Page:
We support the bills' stated goals--providing additional enforcement tools to combat foreign rogue websites that are dedicated to copyright infringement or counterfeiting, the letter reads. Unfortunately, the bills as drafted would expose law-abiding U.S. Internet and technology companies to new uncertain liabilities, private rights of action and technology mandates that would require monitoring of Web sites.
SOPA is designed to thwart movie and music piracy on the Internet by empowering copyright holders to effectively shut down websites or online services found with infringing material. If passed, the government could blacklist any website which it deems in violation of copyright, which could range from a few posts in a Web forum to a few links sent in an e-mail.
Social blogging service Tumblr sums it up best:
As written, [Congress] would betray more than a decade of U.S. policy and advocacy of Internet freedom by establishing a censorship system using the same domain blacklisting technologies pioneered by China and Iran.
Yahoo exited the business trade group that supports the SOPA bill in October, and The Washington Post reports that Google and the Consumer Electronics Association are threatening to do the same.
We are very concerned that the bills as written would seriously undermine the effective mechanism Congress enacted in the Digital Millennium Copyright Act (DMCA) to provide safe harbor for Internet companies that act in good faith to remove infringing content from their sites, the letter said. Since their enactment in 1998, the DMCA's safe harbor provisions for online service providers have been a cornerstone of the U.S. Internet and technology industry's growth and success.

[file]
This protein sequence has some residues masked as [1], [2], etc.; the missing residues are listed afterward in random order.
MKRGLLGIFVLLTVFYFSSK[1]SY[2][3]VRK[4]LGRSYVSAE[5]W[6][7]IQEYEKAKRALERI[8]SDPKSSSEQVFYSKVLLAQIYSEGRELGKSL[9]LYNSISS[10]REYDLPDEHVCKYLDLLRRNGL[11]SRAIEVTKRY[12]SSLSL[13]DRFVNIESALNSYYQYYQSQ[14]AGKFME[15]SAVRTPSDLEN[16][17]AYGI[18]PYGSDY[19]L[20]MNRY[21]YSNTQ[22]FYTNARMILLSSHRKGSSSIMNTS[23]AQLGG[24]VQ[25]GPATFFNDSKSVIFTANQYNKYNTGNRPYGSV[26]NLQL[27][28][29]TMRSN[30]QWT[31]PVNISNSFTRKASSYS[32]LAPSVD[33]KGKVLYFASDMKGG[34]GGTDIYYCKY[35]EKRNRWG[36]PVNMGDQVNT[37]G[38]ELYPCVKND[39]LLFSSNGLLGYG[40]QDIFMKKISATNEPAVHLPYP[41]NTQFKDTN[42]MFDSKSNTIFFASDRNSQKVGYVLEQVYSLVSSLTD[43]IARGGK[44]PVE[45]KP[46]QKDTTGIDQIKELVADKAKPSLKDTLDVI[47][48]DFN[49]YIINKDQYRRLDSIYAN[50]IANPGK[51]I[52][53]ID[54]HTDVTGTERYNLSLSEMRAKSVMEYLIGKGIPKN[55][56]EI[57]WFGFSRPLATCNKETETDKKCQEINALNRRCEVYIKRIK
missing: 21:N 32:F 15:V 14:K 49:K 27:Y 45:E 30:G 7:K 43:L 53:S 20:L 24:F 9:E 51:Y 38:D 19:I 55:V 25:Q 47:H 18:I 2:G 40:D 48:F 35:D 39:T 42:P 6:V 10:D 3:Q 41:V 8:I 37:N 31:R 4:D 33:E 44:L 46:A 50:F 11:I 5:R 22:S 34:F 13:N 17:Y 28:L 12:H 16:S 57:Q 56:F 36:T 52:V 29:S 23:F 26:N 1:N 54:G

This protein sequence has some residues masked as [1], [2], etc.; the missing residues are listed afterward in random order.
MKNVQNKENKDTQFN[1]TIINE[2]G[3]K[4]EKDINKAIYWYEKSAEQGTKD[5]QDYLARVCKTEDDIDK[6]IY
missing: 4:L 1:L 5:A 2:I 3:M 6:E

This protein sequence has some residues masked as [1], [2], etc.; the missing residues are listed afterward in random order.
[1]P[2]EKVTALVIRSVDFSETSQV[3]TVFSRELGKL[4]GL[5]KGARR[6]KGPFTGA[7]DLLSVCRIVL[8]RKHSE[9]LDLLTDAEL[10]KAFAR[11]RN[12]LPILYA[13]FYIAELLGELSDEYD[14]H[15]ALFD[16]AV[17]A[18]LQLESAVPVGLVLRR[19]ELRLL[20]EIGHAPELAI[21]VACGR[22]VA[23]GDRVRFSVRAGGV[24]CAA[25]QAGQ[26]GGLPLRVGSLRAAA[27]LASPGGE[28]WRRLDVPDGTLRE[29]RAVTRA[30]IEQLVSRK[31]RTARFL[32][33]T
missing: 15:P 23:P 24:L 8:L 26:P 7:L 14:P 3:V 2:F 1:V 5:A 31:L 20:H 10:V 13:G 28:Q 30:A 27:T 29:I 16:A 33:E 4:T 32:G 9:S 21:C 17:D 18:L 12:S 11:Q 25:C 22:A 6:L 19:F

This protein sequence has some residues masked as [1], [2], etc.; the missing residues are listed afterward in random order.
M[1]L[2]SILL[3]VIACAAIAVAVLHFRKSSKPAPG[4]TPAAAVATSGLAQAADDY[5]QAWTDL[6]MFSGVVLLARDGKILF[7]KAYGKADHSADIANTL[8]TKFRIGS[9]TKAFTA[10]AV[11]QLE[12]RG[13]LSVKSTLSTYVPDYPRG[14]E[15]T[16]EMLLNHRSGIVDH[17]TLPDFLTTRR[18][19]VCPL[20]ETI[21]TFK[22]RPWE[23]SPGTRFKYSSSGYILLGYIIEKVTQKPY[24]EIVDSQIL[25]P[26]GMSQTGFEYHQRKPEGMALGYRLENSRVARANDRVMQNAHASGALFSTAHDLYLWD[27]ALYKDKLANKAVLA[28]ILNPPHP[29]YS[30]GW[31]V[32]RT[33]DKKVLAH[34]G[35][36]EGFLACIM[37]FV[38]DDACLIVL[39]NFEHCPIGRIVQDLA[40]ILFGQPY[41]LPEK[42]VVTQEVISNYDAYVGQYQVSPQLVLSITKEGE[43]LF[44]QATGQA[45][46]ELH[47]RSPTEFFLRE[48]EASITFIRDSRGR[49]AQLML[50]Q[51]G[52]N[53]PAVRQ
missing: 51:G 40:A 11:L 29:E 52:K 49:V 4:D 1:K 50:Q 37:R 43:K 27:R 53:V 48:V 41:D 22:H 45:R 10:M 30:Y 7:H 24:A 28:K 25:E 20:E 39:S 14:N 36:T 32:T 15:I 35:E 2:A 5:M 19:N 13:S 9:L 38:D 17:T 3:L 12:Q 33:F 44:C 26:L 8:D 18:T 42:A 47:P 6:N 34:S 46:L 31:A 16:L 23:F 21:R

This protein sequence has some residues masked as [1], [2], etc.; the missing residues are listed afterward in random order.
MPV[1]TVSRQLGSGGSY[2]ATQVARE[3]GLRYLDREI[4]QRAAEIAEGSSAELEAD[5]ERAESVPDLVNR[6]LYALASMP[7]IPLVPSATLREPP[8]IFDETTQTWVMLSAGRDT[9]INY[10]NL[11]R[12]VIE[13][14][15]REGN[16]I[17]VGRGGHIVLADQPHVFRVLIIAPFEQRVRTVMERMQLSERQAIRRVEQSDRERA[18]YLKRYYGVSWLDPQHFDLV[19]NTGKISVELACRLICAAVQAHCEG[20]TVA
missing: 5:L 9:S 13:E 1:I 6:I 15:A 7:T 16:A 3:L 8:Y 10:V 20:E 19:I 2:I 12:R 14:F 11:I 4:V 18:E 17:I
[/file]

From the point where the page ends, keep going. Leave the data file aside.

While we work together to find additional ways to target foreign 'rogue' sites, we should not jeopardize a foundational structure that has worked for content owners and Internet companies alike and provides certainty to innovators with new ideas for how people create, find, discuss and share information lawfully online.
A McKinsey Global Institute report found the Internet accounts for 3.4 percent of gross domestic product in the 13 countries studied, an amount the size of Spain or Canada in terms of GDP. The Internet's contribution to GDP in the U.S. is even larger.
The United States is the largest player in the global Internet supply ecosystem, capturing more than 30 percent of global Internet revenues and more than 40 percent of net income, the study said.
The Internet has been a driving force behind job creation as well. Of the 4,800 small- and medium-sized enterprises surveyed, the McKinsey Global Institute found the Internet created 2.6 jobs for each lost to technology-related efficiencies.
We are proud to be part of an industry that has been crucial to U.S. economic growth and job creation, the letter reads. If Internet consumption and expenditure were a sector, its contribution to GDP would be greater than energy, agriculture, communication, mining, or utilities... We urge you not to risk either this success or the tremendous benefits the Internet has brought to hundreds of millions of Americans and people around the world.
As Techland writer Jerry Brito says, There are some cures worse than the disease.